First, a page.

The biggest technical controversy of last season (2006) was the banning of Renault’s ‘tuned mass damper’ suspension system.
It put Renault’s championship defence in jeopardy and seriously questioned the impartiality of the FIA. Many in the paddock suggested the governing body were trying to engineer a final championship victory for the retiring Michael Schumacher.
In a strange situation the FIA and their own stewards were at odds with each other over the system’s legality – which did little to persuade anyone that the banning of the system was fair. Renault began developing its mass damper late in 2005 and was used on the R25 in the last races of the season.
The system essentially consisted of a sprung weight enclosed within the car to dampen the pitching as it rode over bumps. Originally it was only used at the front of the car.
As is common practice with new technologies, Renault supplied the FIA with details of the system. The governing body agreed it was safe and legal to use.
Renault’s 2006 challenger, the R26, was designed with the system in mind from its conception. For 2006 the mass dampers would also be fitted to the rear of the car.
The dampers proved particularly beneficial on the Michelin-shod cars. Inevitably, other teams got wind of what Renault were doing and built their own copies. But none were able to find as much of a benefit from the system as Renault were.
At this point the politicking began. Renault made a strong start to 2006 and other teams questioned the legality of the dampers. The matter came before the stewards at the German Grand Prix who agreed that the system was legal.
Then, astonishingly, the FIA appealed against the stewards’ verdict. A date for a hearing was set following the next round in Hungary and Renault, wisely, opted not to run the mass dampers until further notice.
At the Hockenheimring their drivers struggled home fifth and sixth while Ferrari romped to a one-two.
On August 23rd the FIA International Court of Appeal ruled Renault’s mass dampers illegal. They cited article 3.15 of the Formula One Technical Regulations – claiming the system constituted a moveable aerodynamic device.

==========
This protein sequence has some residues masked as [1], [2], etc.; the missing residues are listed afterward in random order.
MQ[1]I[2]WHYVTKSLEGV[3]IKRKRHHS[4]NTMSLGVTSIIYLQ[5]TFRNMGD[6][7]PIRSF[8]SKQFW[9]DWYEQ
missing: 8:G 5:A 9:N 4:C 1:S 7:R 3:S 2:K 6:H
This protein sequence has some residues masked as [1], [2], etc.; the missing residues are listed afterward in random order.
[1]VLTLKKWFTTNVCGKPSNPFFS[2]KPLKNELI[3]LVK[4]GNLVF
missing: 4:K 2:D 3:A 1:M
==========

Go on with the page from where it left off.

This was surprising. Clearly, the device was internal and so did not have a direct aerodynamic effect. Indeed, it was hard to see how it was a moveable aerodynamic device any more than conventional suspension was.
Renault’s ire was compounded by the fact that the banning came during the summer testing ban, inhibiting their ability to test alternative parts. At the following round in Istanbul Ferrari raced with new extended brake fairings in the rear wheel hubs, which seemed like a much more obvious example of a moveable aerodynamic device.
Renault claimed the loss of the system cost them 0.3s per lap. Over the final races of the season Ferrari were decisively faster than Renault, yet the French team still persevered in both championship battles.
How can the FIA be happy to reinterpret rules in the middle of a season, potentially causing great problems for a team and throwing the championship into disrepute? How can they be content to publicly challenge the verdict of their own stewards? The mass damper affair was another clear example of the flaws in the FIA’s system of technical protests.